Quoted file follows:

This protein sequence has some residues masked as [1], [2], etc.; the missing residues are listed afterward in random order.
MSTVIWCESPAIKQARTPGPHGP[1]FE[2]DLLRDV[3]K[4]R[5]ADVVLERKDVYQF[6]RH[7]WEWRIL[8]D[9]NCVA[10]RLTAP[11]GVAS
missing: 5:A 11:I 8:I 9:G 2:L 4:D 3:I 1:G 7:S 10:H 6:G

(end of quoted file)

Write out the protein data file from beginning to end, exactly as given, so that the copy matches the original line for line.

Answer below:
This protein sequence has some residues masked as [1], [2], etc.; the missing residues are listed afterward in random order.
MSTVIWCESPAIKQARTPGPHGP[1]FE[2]DLLRDV[3]K[4]R[5]ADVVLERKDVYQF[6]RH[7]WEWRIL[8]D[9]NCVA[10]RLTAP[11]GVAS
missing: 5:A 11:I 8:I 9:G 2:L 4:D 3:I 1:G 7:S 10:H 6:G